I am approaching the 30th anniversary of my Dec. 7, 1982, encounter with East Los Angeles math teacher Jaime Escalante. That day changed my life. If I had not met the guy who was helping so many Hispanic kids master calculus, I wouldn’t be writing columns today. I also wouldn’t be having frequent arguments about how much low-income students can learn.

Escalante proved that the children of day laborers can do well in challenging Advanced Placement courses if given enough time and encouragement to learn. In 1987, he and his Garfield High School colleague Ben Jimenez were responsible for 26 percent of all Mexican American students in the country who passed AP calculus exams.

Several of these students were not doing well in other subjects. And many people, including some educators, still believe that AP can’t help you if you are not already a good student. That is why many schools still bar average students from taking AP.

Some readers regularly attack my reports on research suggesting that AP courses help the lowest-performing students prepare for college and that they benefit even if they fail the AP exam. So let me aggravate them again by offering a just-released report by the Mass Math + Science Initiative that reveals what AP has done for more than 8,000 students in their program.

The MMSI, created by the nonprofit Mass Insight Education, is designed to increase student participation and performance in AP math, science and English courses. In 2010, more than 7,800 AP exams were taken in MMSI schools with an eligible student population of 18,955. Only 3,685 AP exams were taken in a comparison group of schools that had 22,911 eligible students.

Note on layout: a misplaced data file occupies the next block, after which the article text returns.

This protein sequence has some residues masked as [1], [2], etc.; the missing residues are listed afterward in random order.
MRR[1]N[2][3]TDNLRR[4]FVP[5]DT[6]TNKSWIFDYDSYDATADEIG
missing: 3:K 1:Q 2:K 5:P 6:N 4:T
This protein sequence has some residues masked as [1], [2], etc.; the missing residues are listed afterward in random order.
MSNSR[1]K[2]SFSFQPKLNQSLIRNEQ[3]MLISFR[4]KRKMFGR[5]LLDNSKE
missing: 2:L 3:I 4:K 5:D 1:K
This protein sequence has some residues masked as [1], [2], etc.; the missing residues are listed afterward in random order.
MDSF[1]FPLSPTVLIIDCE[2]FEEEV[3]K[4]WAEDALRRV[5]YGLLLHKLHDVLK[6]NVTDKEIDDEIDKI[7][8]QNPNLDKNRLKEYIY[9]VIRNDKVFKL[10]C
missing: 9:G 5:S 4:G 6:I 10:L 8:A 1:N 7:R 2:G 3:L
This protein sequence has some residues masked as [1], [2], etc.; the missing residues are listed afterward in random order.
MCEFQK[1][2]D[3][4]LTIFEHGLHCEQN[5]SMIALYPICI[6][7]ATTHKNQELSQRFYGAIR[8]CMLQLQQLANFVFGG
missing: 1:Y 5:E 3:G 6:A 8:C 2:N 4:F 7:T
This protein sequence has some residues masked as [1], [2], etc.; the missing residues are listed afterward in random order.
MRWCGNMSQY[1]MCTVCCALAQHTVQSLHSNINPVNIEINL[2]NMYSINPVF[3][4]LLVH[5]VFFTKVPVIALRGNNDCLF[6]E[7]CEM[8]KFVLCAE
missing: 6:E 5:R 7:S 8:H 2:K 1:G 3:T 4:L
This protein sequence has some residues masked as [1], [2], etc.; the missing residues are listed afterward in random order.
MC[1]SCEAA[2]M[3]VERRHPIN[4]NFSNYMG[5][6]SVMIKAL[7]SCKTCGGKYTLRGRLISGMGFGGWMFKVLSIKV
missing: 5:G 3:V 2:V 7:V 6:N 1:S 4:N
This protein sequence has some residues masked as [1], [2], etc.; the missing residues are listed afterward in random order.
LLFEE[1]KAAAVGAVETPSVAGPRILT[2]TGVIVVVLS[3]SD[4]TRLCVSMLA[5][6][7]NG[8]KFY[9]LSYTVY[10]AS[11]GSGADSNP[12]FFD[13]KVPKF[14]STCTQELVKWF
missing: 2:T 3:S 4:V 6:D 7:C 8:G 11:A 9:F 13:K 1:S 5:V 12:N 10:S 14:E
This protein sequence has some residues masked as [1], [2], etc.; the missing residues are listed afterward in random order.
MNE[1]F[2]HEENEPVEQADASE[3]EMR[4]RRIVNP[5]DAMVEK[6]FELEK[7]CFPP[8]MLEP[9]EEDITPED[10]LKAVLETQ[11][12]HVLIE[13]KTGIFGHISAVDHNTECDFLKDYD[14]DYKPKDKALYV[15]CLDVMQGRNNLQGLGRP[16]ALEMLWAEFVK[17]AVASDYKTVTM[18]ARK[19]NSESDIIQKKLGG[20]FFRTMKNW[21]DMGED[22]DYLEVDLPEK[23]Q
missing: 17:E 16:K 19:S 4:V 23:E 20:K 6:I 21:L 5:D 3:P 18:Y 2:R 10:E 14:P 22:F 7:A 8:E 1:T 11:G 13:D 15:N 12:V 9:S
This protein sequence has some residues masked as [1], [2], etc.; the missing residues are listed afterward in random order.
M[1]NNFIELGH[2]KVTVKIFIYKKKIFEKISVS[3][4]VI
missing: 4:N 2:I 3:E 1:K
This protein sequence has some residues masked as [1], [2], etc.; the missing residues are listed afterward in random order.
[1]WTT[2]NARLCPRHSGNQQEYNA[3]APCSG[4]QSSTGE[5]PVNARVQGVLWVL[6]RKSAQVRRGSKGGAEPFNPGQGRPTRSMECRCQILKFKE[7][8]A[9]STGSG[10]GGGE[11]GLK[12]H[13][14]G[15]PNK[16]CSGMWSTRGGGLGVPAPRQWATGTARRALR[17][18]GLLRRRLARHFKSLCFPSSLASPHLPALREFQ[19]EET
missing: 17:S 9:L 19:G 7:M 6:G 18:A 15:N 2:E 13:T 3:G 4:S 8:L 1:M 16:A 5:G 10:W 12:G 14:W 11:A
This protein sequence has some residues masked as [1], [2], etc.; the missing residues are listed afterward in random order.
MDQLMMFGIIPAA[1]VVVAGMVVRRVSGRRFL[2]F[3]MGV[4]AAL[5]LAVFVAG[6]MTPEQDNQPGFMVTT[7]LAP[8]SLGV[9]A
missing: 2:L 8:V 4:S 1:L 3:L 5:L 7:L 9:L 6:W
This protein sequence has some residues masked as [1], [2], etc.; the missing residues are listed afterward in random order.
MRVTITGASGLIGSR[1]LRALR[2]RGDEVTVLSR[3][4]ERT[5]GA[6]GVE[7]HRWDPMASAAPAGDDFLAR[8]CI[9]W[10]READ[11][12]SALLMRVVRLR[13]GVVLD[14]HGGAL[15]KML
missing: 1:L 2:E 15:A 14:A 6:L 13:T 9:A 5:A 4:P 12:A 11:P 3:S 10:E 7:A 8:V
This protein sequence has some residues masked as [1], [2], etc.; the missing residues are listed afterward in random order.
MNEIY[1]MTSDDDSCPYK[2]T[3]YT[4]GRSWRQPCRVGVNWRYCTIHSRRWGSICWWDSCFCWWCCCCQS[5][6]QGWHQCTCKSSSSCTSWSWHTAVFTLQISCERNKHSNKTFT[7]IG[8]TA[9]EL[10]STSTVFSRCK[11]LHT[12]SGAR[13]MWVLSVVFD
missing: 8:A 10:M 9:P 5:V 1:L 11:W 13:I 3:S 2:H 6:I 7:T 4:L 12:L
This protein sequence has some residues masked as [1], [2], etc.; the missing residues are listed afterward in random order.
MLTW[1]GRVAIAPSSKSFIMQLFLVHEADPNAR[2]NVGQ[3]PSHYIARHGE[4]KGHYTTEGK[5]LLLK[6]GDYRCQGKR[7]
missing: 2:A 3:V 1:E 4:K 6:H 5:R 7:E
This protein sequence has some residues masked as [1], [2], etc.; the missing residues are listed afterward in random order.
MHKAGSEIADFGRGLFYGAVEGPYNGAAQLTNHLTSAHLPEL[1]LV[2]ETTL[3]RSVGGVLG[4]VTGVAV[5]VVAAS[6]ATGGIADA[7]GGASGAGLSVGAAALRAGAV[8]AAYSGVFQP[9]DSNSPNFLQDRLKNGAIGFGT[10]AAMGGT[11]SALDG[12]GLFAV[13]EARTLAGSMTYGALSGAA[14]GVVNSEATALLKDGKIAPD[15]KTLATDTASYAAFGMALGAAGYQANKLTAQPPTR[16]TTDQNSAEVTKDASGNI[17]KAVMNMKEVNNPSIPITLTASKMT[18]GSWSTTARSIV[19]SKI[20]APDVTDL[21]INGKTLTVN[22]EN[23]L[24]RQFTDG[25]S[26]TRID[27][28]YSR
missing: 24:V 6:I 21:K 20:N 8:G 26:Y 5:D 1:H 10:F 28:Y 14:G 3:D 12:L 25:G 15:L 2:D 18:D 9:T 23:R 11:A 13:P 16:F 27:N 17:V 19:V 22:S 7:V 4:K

College matriculation rates for low-income students in MMSI schools were 14 percent higher than state and national averages. The rates for African American students in the program were nearly 20 percent higher than state and national averages.

Getting into college, however, has proved to be weak indicator. Plenty of campuses take anyone who applies. Perhaps a better test of a high school program’s value is, out of those who enroll, what percentage survive the first year and show up for a second year. Scholars call this the persistence rate. Students coming out of MMSI schools have a 77 percent persistence rate in two-year colleges and a 90 percent rate in four-year colleges. This is substantially above the two-year college persistence rate of 54 percent for Massachusetts students not in MMSI, and the four-year college persistence rate of 79 percent.

The most powerful argument in the new report comes from an examination of students in the MMSI program who took AP courses but did poorly on the grueling three-hour exams. The highest score on an AP exam is 5; the lowest is 1. Some critics have said high schools should not allow students to take AP courses if they are likely to get that bottom grade. The MMSI study suggests they are wrong. I welcome their cranky reactions on my blog.

The college attendance rate for MMSI students who got a 1 on an AP exam was 77 percent, much higher than the 53 percent college attendance rate of MMSI students who did not take AP exams. MMSI students with scores of 1 who go to two-year colleges have a persistence rate of 70 percent, more than those who don’t take an AP exam. But the news is even better for another group of low-scorers. MMSI students who got just a 1 and attended four-year colleges have a persistence rate of 92 percent, compared to 92 percent for those who score a 3, 94 percent who score a 4, and 99 percent of those who score 5.

That was one of the lessons Escalante taught me. He railed against teachers who dropped low-performing students from AP courses and did not let them take the final exam. Even struggling students, he said, are learning things that will give them an advantage in the next stage of their lives.